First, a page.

New written guidance on ethical review

The Ethical Review Authority hopes to provide answers the most important questions about the research ethics system in a new written guide. But it does not eliminate the scope for interpretations and uncertainty surrounding the Ethical Review Act.

The guidance is extensive. Its 147 pages take readers through the entire process, from planning a research project to applying for ethical approval, and describe the history of research ethics that led to the system that Sweden now has to protect research subjects.
“We have collected as much in it as possible so that will be a central source for people to refer to,” says Johan Modin, who is Director of the Ethical Review Authority. “But you don’t have to read  it from cover to cover. You can dip into it to find support and guidance when you need it.”

Johan Modin

Director of the Ethical Review Authority

The guide has a lot of focus on non-clinical research. Knowledge of the Ethical Review Act has proven to be more deficient in that area, which has led to highly-publicised cases in recent years and a debate about the law’s requirements.

Despite its scope, the guide, written by Ulf Görman, a professor emeritus of ethics at Lund University, aims to be easy to read and to bring clarity through concrete examples. “Our hope is that it will be of great use to researchers and entities responsible for research in their everyday work,” says Modin.

Leaves room for interpretation
Jonas Åkerman, coordinator for research ethics at Stockholm University, welcomes the guide and recommends researchers to read it. ”It provides an overview and more advanced reasoning that there may not be room for in other publication channels, and it may be important in helping people to understand how the system works and why,” he writes in an email to Universitetsläraren.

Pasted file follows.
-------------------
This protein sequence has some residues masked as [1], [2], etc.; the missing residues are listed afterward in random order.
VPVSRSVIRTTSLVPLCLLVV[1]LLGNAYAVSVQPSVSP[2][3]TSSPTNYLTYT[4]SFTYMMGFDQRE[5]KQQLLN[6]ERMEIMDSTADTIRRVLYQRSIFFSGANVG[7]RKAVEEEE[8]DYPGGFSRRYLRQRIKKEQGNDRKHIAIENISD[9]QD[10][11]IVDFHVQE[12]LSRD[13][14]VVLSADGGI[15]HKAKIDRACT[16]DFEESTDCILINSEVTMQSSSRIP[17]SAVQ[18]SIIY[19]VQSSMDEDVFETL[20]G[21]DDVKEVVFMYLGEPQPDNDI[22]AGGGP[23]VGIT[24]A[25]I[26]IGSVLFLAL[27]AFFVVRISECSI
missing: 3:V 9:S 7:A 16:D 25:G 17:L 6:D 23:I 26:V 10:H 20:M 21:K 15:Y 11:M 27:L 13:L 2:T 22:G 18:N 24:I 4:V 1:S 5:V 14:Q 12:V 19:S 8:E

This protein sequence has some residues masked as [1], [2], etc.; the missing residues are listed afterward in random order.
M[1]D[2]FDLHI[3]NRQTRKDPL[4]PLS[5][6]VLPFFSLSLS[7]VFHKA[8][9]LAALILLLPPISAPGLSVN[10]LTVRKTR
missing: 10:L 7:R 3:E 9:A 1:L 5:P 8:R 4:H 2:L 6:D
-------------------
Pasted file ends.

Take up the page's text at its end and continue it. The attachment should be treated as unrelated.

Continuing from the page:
Jonas Åkerman

Coordinator for research ethics at Stockholm University

For those who, like himself, are already well versed in the research ethics system, the guidance contains no major new information or insights. Nor can it be expected to cover all issues at a detailed level, says Åkerman.

But it also means that much room for interpretation in practice is still left to researchers.
”It is difficult to know how confident a researcher might feel in assessments made on the basis of general descriptions or specific examples in the guide. For example, can you be confident that the supervisory authority would make the same assessment in a matter such as when an application regarding a change needs to be made?” he writes.

Just a support tool
What is the legal status of the guidance provided? Johan Modin says that it should be seen as a source of support and that it is not a legally binding document.

The guide is also a living document, which is intended to be updated as new questions or legal clarifications arise. One area that the guide does not address, for example, is artistic research, where there is great uncertainty and ignorance among researchers regarding the Ethical Review Act. The scope of the Act is also currently being investigated, which may lead to changes to the guidance.

Part of a larger information effort
In 2022, the Ethical Review Authority was given an assignment by the government to provide better information. In addition to the written guide, the authority has started producing online courses, held a webinar on personal data in research and launched a newsletter.

The guide can be downloaded from the Ethical Review Authority’s website, and the aim is for it to be translated into English in early 2024.

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